I hadn’t built up any expectations about the workshop, because expectations are the bane of reality. My mind was, therefore, a blank slate that yearned to be written on. The next morning saw me up and early at Alliance Français, two hours ahead of schedule. The rustic ambience of the expansive compound — old-style buildings covered with murals; outdoor seating of wooden benches and tables; well-tended lawns, plants and trees; a fence of traditional mats — melted my exhaustion away. A restaurant and bar was tucked in a corner and nestled beside it was the exhibition hall, the venue of the workshop. It was a low concrete structure with wooden beams, steps and rails. Ndi Charles, one of the workshop participants, was seated on a wooden bench, reading. We quickly became acquainted. Yewande Omotoso, the workshop facilitator, arrived accompanied by Ama, one of organisers of the workshop. We watched as they bustled about, setting things up.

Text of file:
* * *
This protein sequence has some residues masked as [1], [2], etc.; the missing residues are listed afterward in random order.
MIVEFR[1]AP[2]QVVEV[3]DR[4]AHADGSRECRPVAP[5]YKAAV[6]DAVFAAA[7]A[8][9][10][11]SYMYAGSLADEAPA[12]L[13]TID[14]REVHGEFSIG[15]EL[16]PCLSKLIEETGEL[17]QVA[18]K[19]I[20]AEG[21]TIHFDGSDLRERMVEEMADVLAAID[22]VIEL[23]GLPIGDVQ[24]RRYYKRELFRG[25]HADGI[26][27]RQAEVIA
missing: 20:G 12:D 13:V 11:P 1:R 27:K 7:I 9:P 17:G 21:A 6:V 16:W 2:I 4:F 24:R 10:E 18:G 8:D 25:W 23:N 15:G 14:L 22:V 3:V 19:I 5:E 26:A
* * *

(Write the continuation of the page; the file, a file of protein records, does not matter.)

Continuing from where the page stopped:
I escaped briefly into the restroom and when I emerged, Jennifer and Chukwudi were there. ‘Hi, Vivian!’ Chukwudi called out, as Jennifer and I embraced. She had sought me out on Facebook after we received travel grants from the African Women’s Development Fund to attend the workshop. In the weeks that followed, we’d share bits of gossip and exchange information about our grant monies and travel plans. Soon, our Ghanaian counterparts started to arrive. There was Fiifi, Nana Busia, Billie, Nana Boateng, Joseph, Richmond, Kwabena and Aisha.